Women accounted for 18% of operators in this issue’s published survey; however, it must be taken into account that the survey was led by the EAPCI Women Committee, and so results may be an over-representation of the opinions and practices of women compared with the entire interventional cardiology population. Nevertheless, as discussed previously in EuroIntervention1, we have an invisible army of women interventional cardiologists whom we need to make visible and who need support. It is important to note that this latest EAPCI Women survey is one step towards uncovering the practices and perceptions of radiation safety among interventional cardiologists in Europe; however, many other organisations are working in similar capacities worldwide. One such organisation is Women as One, a global non-profit organisation founded by Roxana Mehran and Marie-Claude Morice in support of women physicians. Women as One has launched with a focus on women in cardiology in general, with a particular interest in issues impacting on women interventional cardiologists.
With recognition that family planning is an essential area of concern for women in cardiology and cardiovascular subspecialities, more effort must be placed on creating family-friendly work environments. For Women as One, this effort includes increasing global dialogue about standardised parental leave and return to work practices and developing instructional tools for both decision makers and practising physicians. Regarding radiation safety, Women as One will produce an instructional guide specifically for pregnant cath lab operators, who too often rely on “word of mouth” recommendations from those who have gone before them.
The efforts of Women as One are focused on working in close collaboration with professional organisations such as the ESC, EAPCI, the ACC and many others in sharing data and best practices, establishing sound policies and promoting women’s participation in professional meetings, including roles as live case operators and faculty members. Jointly, the aim is to provide mentorship and ongoing support, including opportunities for women in training to interact with leaders in the field, and by supporting entry into fellowships. Given that women make up a disproportionately low percentage of interventional cardiologists worldwide, collaborating across professional organisations to support growth of a modern workforce becomes essential.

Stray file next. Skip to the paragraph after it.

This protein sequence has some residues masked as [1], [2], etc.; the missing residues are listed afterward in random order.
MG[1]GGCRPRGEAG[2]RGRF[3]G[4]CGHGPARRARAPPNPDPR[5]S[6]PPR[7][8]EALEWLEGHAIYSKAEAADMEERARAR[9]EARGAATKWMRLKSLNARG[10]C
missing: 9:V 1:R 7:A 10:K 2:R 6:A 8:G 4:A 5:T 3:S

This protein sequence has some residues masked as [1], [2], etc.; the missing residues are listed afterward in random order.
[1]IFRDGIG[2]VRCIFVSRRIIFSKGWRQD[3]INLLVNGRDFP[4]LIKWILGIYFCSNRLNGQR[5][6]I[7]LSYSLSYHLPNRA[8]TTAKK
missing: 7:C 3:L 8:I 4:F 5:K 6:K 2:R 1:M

In these extraordinary times, we have seen that to be safe and prepared is imperative and that large-scale change ultimately requires outreach across borders. It also remains imperative to ensure equal access to both information and opportunities, particularly in a field with such high sex-based imbalances. It is therefore vital to create and implement collaborative solutions around radiation safety which keep all interventional healthcare professionals protected and allow our subspecialty to continue its trajectory of breakthrough patient care.
Conflict of interest statement
A. Chieffo declares that she has received speaker/consultant fees from Abbott, Abiomed, Biosensors, Cardinal Health, and Magenta. R. Mehran declares that she has received grants, personal fees and other from Abbott Laboratories, grants from AstraZeneca, Bayer, Beth Israel Deaconess, CERC, Chiesi, Concept Medical, CSL Behring, DSI, Medtronic, Novartis Pharmaceuticals, and OrbusNeich, grants and other from Bristol-Myers Squibb, other from Abiomed, and The Medicines Company, personal fees from Boston Scientific, Janssen Scientific Affairs, Medscape/WebMD, Roivant Services, Sanofi, and Siemens Medical Solutions, non-financial support and other from Idorsia Pharmaceuticals Ltd., and Regeneron Pharmaceuticals, other from Spectranetics/Philips/Volcano Corp, personal fees from Medtelligence (Janssen Scientific Affairs), other from Watermark Research Partners, Claret Medical, and Elixir Medical, and personal fees from ACC and AMA, outside the submitted work. M.-C. Morice declares that she is the CEO and a shareholder of CERC, a CRO based in Paris. The other authors have no conflicts of interest to declare.